A weekend of speculation about whether Christmas would be allowed to go ahead culminated in a Cabinet meeting of more than two hours this afternoon, where Ministers decided to not enact any additional measures for now, however, Mr Johnson said that the Government “will have to reserve the possibility of taking further action” to stem the rapid increase in infections.
Mr Johnson urged people to exercise caution in the coming days, but has been facing calls from his own backbenches for clarity on support that may be available for businesses who have been particularly hard hit by people choosing to stay at home to try and avoid infection.
Speaking to broadcasters after the meeting today, he said: “Unfortunately I must say to people that we will have to reserve the possibility of taking further action to protect the public, to protect public health, to protect our NHS,” he said.
“We are looking at all kinds of things to keep Omicron under control and we will rule nothing out.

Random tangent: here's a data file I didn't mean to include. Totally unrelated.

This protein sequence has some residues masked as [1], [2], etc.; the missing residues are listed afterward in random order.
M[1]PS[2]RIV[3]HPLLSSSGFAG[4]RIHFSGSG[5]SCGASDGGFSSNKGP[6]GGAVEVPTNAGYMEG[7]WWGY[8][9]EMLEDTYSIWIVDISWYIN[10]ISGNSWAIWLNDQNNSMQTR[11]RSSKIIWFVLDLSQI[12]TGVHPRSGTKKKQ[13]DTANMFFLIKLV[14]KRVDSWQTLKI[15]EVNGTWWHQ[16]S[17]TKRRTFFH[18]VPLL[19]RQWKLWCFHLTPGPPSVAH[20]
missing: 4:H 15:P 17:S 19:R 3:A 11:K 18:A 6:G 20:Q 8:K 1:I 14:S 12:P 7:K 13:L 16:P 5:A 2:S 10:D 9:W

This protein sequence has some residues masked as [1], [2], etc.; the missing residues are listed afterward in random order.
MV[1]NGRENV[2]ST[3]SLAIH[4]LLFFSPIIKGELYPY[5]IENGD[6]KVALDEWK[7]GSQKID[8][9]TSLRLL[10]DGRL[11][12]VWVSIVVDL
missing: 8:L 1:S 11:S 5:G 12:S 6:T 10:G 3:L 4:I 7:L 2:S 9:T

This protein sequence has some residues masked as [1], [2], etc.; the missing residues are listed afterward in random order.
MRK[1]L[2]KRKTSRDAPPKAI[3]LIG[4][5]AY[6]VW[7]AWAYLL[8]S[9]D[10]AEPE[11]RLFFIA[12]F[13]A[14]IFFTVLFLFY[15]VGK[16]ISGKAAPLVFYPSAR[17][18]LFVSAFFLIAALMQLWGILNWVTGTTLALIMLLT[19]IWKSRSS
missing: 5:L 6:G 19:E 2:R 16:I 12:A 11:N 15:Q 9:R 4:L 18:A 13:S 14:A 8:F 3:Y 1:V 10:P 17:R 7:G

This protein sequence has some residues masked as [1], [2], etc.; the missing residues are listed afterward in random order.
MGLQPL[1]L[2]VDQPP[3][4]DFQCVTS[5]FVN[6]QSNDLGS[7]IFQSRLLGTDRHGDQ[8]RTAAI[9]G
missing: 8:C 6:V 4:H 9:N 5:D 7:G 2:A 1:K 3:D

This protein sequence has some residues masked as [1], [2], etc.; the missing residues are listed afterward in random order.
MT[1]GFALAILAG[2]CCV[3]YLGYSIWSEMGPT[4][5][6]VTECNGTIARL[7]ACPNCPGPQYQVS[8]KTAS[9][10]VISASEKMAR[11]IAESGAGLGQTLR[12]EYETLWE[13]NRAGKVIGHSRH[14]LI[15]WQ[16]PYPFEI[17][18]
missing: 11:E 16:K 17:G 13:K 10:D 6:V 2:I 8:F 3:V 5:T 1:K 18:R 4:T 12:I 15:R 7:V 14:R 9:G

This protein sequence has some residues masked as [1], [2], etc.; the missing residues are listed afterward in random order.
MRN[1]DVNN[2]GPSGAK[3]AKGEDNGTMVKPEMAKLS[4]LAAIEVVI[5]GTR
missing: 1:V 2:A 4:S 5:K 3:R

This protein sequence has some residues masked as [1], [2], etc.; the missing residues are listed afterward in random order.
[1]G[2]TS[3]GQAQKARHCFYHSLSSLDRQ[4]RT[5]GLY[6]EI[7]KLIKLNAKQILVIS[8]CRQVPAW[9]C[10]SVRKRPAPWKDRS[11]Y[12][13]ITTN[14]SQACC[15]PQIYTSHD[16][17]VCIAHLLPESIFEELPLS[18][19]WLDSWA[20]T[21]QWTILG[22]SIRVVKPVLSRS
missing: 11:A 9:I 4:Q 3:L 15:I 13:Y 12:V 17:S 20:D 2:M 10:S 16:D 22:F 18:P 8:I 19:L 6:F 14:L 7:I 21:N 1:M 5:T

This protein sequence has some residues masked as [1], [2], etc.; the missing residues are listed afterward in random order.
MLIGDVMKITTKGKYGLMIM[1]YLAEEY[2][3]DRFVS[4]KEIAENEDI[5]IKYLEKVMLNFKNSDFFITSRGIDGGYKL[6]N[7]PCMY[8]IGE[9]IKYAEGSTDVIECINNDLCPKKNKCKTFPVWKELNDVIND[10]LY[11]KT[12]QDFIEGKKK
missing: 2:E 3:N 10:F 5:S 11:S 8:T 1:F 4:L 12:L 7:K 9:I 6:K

“But at the moment, what I think we want people to focus on is exercising caution – so ventilation, masks in the appropriate places, all the usual stuff about washing hands, but remember how contagious Omicron really is.”
One day last week saw more than 100,000 positive cases of Covid across the UK, according to Government data.
Confirmation of infections can sometimes lag by a number of days on the data dashboard, however, today’s update shows that December 15 saw 102,297 cases nationwide.
Labour accused Mr Johnson of putting “his party before the public” by “not saying anything” with last night’s statement.
Shadow Health Secretary Wes Streeting said: “Today, while businesses across the country wonder if they can continue to trade, and families make frantic calls about whether they will see each other this Christmas, true to form the Prime Minister has put his party before the public.
Meanwhile, experts warned the public against too many social meetings in the coming days if they want to have “a good Christmas dinner”.
Stephen Reicher, professor of psychology at the University of St Andrews and a member of government advisory body the Scientific Pandemic Insights Group, told BBC Breakfast: “The safest thing to do is not to meet up before Christmas. If you want a good Christmas dinner, I would say be very careful about meeting up before Christmas.
“But you can do things to stack the odds in your favour if you ever do meet up – the first thing to do is to make sure that you have a lateral flow test.”